Since the composite material of this invention contains the thermoplastic resin as a matrix, it can be subjected to processes of thermal bending, etc., and it can be also subjected to the process of solvent welding by heating with microwave. Therefore, the composite material of the present invention is produced in the form of a plate, and it is subjected to processes of bending in various ways and subjected to processes of cutting, etc., and the thus-shaped material can be insert-molded in a mold. Further, an aggregate of long fibers obtained by cutting a composite material containing continuous fibers can be used in injection molding, injection compression molding, extrusion compression molding and hot shaping.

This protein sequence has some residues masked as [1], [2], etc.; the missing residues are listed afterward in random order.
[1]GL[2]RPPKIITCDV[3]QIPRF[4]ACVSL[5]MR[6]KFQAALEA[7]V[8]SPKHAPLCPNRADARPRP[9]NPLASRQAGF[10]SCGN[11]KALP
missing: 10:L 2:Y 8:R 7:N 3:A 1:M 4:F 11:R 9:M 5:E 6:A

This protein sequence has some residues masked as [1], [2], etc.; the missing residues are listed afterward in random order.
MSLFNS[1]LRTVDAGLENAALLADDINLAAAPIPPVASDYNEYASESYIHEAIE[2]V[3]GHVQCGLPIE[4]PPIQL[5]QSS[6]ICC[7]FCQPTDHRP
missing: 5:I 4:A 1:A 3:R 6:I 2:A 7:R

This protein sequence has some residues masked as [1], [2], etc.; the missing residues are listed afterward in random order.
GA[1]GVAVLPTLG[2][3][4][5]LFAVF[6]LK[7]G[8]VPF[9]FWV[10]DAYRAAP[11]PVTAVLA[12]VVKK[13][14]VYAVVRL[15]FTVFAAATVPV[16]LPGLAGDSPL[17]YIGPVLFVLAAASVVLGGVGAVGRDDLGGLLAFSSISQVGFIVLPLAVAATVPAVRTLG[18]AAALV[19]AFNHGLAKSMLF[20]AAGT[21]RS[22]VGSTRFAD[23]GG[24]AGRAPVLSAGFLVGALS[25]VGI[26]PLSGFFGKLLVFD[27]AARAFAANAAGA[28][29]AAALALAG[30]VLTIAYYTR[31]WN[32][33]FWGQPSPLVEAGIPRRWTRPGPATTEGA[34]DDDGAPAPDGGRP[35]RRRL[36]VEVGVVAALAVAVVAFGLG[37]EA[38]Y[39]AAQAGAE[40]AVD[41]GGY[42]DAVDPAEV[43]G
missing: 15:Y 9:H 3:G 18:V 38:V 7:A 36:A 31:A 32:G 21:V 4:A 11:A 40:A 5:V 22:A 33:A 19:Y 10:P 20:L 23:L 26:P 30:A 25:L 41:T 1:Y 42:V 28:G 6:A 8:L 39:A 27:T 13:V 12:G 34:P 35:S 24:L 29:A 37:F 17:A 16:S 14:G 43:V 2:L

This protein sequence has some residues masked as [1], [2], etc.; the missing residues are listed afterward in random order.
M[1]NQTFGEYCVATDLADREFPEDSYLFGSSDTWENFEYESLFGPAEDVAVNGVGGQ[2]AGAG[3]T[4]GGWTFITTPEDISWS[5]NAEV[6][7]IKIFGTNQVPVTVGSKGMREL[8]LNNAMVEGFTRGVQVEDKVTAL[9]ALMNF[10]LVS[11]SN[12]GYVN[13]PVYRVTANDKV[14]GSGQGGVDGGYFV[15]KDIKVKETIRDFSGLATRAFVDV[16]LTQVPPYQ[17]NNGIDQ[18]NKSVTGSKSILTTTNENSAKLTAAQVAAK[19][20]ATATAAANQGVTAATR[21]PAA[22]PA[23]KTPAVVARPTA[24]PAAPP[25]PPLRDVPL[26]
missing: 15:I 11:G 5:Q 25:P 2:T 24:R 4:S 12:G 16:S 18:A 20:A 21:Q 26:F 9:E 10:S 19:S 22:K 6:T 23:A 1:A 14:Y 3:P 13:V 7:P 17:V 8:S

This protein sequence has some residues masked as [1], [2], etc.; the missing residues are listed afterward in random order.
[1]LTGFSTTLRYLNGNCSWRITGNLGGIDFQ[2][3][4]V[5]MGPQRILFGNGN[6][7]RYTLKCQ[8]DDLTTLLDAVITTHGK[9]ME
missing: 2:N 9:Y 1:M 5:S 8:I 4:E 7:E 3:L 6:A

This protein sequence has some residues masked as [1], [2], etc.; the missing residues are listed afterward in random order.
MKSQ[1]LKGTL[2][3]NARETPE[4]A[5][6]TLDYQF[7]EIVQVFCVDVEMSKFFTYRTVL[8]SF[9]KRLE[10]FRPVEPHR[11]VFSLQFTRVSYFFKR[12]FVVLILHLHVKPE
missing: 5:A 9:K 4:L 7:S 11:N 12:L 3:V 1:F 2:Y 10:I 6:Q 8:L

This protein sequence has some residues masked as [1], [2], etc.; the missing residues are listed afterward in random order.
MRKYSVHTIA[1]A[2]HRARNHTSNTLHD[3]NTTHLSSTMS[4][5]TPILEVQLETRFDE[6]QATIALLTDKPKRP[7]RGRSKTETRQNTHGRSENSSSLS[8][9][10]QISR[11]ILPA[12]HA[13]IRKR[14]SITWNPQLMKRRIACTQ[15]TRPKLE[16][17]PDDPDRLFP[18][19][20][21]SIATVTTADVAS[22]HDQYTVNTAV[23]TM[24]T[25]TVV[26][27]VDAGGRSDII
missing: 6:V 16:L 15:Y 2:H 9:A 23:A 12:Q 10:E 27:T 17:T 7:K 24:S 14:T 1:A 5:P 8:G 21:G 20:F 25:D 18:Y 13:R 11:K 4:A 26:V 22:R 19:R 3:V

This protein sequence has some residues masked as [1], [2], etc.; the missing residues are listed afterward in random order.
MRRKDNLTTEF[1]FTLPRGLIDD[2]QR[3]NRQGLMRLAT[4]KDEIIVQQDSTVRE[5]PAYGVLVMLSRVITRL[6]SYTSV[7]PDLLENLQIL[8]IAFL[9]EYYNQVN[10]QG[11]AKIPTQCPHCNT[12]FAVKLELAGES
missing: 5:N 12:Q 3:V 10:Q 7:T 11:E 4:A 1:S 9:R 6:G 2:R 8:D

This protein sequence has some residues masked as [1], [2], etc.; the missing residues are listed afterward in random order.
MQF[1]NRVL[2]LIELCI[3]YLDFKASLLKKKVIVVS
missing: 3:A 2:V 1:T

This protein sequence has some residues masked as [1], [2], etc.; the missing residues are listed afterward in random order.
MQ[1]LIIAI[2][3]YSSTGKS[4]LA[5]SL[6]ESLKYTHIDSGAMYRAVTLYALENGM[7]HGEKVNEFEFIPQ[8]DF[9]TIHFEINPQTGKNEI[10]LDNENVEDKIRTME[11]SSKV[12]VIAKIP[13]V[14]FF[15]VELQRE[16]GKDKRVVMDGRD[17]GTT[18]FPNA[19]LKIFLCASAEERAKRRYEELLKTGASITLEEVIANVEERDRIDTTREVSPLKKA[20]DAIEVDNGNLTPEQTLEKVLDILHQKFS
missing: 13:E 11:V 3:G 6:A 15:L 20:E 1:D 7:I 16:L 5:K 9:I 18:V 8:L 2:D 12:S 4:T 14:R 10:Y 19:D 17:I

INDUSTRIAL UTILITY

The composite material of this invention is useful as a molding material, and can be used in the general industrial fields of aerospace, automobiles, and the like.

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Reference
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Classifications
U.S. Classification427/595, 427/487, 252/511, 427/457, 427/553
International ClassificationB05D5/12, H01B1/24, C23C16/00
Cooperative ClassificationC08J5/24, C08J5/04, C08J2300/00, C08J2369/00, C08J5/042
European ClassificationC08J5/04F, C08J5/24, C08J5/04